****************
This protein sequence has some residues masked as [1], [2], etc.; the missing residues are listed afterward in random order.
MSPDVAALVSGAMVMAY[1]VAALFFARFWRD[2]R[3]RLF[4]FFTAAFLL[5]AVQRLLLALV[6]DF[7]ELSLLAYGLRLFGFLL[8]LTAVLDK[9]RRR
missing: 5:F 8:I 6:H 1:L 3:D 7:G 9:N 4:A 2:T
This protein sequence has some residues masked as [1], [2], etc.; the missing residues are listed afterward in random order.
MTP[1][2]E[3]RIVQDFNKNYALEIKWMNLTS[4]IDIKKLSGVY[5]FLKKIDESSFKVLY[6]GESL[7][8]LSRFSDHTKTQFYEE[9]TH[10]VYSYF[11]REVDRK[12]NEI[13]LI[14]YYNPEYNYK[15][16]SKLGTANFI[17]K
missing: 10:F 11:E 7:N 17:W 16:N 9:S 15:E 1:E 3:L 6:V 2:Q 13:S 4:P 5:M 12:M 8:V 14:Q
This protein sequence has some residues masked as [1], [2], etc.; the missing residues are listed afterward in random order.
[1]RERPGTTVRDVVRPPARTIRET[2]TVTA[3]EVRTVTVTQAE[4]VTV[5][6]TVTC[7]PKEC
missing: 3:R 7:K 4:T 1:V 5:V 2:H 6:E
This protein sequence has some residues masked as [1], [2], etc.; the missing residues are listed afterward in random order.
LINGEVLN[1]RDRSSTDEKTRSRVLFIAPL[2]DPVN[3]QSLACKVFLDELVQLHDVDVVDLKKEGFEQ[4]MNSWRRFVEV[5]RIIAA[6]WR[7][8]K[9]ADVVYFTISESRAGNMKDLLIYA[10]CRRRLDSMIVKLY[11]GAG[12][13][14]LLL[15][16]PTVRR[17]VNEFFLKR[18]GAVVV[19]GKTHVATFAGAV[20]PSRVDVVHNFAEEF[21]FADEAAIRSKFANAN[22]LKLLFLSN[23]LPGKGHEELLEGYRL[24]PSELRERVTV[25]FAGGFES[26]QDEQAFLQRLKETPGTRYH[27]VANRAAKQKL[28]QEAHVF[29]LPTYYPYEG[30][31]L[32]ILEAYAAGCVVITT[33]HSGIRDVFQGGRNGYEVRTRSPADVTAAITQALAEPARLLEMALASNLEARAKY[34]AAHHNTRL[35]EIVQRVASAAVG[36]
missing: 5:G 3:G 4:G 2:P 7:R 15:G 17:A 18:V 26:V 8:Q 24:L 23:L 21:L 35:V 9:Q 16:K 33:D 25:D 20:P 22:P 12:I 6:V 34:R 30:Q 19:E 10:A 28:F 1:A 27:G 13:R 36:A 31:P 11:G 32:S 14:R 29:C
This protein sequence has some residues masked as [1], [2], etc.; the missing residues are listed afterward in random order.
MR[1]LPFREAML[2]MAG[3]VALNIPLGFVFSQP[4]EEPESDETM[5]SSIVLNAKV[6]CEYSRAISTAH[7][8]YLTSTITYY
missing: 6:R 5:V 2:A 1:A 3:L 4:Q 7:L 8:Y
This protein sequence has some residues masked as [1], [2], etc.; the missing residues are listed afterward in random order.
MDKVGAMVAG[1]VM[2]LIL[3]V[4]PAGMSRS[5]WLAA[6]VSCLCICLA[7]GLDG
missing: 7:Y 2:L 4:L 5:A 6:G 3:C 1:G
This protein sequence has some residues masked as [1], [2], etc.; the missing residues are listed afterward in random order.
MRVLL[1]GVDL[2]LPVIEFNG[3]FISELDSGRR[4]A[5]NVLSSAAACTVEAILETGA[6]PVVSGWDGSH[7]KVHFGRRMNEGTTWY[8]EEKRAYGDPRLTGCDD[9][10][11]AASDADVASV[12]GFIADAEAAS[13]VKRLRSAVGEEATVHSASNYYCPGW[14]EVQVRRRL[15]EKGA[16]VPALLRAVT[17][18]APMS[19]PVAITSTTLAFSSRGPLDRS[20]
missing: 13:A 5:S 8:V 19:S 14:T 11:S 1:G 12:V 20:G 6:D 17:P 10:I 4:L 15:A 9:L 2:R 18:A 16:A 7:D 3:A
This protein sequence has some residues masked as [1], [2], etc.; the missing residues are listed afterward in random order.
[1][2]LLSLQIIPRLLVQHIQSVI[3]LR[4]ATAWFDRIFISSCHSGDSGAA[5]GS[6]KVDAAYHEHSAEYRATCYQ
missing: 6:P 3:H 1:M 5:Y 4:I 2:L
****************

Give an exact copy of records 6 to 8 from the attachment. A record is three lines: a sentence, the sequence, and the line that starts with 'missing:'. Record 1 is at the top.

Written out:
This protein sequence has some residues masked as [1], [2], etc.; the missing residues are listed afterward in random order.
MDKVGAMVAG[1]VM[2]LIL[3]V[4]PAGMSRS[5]WLAA[6]VSCLCICLA[7]GLDG
missing: 7:Y 2:L 4:L 5:A 6:G 3:C 1:G
This protein sequence has some residues masked as [1], [2], etc.; the missing residues are listed afterward in random order.
MRVLL[1]GVDL[2]LPVIEFNG[3]FISELDSGRR[4]A[5]NVLSSAAACTVEAILETGA[6]PVVSGWDGSH[7]KVHFGRRMNEGTTWY[8]EEKRAYGDPRLTGCDD[9][10][11]AASDADVASV[12]GFIADAEAAS[13]VKRLRSAVGEEATVHSASNYYCPGW[14]EVQVRRRL[15]EKGA[16]VPALLRAVT[17][18]APMS[19]PVAITSTTLAFSSRGPLDRS[20]
missing: 13:A 5:S 8:V 19:S 14:T 11:S 1:G 12:V 20:G 6:D 17:P 10:I 4:L 15:A 9:L 2:R 18:A 16:A 7:D 3:A
This protein sequence has some residues masked as [1], [2], etc.; the missing residues are listed afterward in random order.
[1][2]LLSLQIIPRLLVQHIQSVI[3]LR[4]ATAWFDRIFISSCHSGDSGAA[5]GS[6]KVDAAYHEHSAEYRATCYQ
missing: 6:P 3:H 1:M 5:Y 4:I 2:L